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What is a "Dual Core" Computer?

Discussion in 'Computers' started by Richard_T, Feb 7, 2006.

  1. Richard_T

    Richard_T Well-Known Member

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    My wife and I recently purchased an HP Media Center which has 2 intel Pentium processors running at 2.2 GHz (dual cores), 2 GB or RAM memory and an Nvidia GeForce 6200SE graphics card. We got it at a great price so we decided to dive in and replace our old Compaq. My question is, what is this dual core thing and how does it work? Is it that if I have one program running I'm getting 4.4 GHz? Any help would be great.
     
  2. Patrick Sun

    Patrick Sun Moderator
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  3. Ken Chan

    Ken Chan Well-Known Member

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    Short answer: no. Longer answer: almost certainly not [​IMG] In theory, if a program is written to take advantage of multiple cores, you could get close to twice as much work done in the same amount of time as you would with an otherwise-identical single-core processor. But many tasks aren't suited for that kind of "parallelization" and most programs aren't written that way; for those that are, there are other factors that prevent you from "getting double".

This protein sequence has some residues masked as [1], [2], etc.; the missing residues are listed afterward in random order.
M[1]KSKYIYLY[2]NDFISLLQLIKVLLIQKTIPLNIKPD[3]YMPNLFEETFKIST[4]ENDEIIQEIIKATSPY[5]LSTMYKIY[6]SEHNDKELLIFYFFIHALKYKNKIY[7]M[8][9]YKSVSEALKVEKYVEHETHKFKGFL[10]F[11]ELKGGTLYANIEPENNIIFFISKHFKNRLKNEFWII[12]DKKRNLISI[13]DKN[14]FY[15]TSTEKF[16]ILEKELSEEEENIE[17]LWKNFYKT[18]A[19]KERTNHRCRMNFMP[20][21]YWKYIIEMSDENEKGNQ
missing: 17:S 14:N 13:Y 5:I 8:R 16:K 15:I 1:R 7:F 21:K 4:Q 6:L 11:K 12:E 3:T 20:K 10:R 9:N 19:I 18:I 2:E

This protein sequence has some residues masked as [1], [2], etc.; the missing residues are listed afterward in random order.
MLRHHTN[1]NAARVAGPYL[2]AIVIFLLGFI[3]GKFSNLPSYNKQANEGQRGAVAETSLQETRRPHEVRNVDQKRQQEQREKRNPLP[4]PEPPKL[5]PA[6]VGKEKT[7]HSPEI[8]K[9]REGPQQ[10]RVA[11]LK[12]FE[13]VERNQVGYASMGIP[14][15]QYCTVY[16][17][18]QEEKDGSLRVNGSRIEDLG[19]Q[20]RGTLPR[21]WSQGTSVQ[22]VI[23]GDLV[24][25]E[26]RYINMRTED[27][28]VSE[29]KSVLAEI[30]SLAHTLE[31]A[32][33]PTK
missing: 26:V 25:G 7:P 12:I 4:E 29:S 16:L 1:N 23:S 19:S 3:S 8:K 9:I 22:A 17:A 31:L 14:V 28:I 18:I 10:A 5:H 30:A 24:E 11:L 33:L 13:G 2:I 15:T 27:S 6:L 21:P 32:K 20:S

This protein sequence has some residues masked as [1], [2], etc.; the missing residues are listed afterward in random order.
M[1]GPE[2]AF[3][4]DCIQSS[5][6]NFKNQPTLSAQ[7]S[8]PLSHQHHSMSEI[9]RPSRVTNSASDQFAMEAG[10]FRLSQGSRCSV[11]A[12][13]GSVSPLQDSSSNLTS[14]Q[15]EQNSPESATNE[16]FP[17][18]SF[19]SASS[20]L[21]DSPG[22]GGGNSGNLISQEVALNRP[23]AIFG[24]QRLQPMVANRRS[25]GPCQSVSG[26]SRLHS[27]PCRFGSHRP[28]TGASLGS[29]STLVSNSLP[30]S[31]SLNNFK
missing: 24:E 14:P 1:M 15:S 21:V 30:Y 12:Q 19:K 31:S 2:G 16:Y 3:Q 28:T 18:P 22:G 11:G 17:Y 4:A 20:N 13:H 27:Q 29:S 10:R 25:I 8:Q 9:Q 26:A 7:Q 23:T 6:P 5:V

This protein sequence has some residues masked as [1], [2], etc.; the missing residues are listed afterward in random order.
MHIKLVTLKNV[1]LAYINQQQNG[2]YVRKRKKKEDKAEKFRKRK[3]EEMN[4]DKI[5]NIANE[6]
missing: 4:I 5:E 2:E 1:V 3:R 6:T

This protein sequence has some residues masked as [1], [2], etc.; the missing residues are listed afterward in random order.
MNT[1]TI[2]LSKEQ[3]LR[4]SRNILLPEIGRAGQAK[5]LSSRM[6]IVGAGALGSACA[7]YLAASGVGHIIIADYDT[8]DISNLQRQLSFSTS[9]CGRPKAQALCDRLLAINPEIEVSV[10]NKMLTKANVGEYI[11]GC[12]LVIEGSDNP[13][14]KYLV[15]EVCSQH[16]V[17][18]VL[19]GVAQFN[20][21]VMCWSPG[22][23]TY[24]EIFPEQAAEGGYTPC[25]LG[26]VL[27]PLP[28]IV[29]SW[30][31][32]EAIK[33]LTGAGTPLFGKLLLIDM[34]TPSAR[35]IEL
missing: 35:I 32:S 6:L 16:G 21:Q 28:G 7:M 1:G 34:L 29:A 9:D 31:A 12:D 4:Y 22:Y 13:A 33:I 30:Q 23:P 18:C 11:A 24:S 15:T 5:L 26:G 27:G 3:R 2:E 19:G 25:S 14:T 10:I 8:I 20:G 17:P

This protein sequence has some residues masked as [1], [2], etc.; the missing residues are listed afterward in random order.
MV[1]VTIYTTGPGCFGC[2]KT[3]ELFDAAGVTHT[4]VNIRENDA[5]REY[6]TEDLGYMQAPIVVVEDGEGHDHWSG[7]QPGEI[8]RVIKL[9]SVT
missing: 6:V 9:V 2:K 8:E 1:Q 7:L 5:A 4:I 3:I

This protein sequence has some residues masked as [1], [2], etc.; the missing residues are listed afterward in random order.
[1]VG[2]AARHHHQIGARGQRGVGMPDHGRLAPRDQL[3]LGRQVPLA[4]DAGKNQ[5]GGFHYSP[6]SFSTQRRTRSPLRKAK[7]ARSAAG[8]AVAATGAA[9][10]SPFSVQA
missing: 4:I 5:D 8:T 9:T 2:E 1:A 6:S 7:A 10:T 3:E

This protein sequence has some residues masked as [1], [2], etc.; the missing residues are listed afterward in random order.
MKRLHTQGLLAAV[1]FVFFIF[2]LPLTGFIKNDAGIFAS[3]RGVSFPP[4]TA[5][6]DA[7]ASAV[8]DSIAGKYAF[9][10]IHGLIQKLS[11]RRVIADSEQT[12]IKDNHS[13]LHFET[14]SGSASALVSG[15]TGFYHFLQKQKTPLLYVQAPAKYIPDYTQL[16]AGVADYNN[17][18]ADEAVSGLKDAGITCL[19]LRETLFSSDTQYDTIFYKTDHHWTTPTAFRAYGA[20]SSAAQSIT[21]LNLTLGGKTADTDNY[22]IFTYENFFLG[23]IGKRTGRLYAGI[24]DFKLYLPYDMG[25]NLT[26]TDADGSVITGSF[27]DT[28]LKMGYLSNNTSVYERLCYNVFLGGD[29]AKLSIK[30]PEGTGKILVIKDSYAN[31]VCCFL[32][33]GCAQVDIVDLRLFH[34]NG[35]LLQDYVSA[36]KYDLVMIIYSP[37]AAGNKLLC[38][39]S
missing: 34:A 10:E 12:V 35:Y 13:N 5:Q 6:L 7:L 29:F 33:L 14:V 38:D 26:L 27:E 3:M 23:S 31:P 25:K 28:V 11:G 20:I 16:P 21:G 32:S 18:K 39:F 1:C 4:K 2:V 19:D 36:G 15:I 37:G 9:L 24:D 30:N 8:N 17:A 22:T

The most likely benefit you will see if you are doing more than one thing at once, like browsing the web while compressing music. Because there is more than one core, one processor-intensive activity (compressing) should not block other activities (browsing).
     
  4. DaveD'

    DaveD' Well-Known Member

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    Exactly, the main benefit of a dual core processor is more efficient multi-tasking.
     
  5. Kimmo Jaskari

    Kimmo Jaskari Well-Known Member

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    Some applications are done properly and multi-threaded. Photoshop, for instance, is such a program. Multiple cores really speed things up there.

    A normal single-core computer is really only ever doing one thing at a time. It may seem like it is doing many, but in reality the only thing that makes a single-core computer appear to be doing many things is that the programs "take turns". On a multi-core CPU, two things can happen simultaneously.
     

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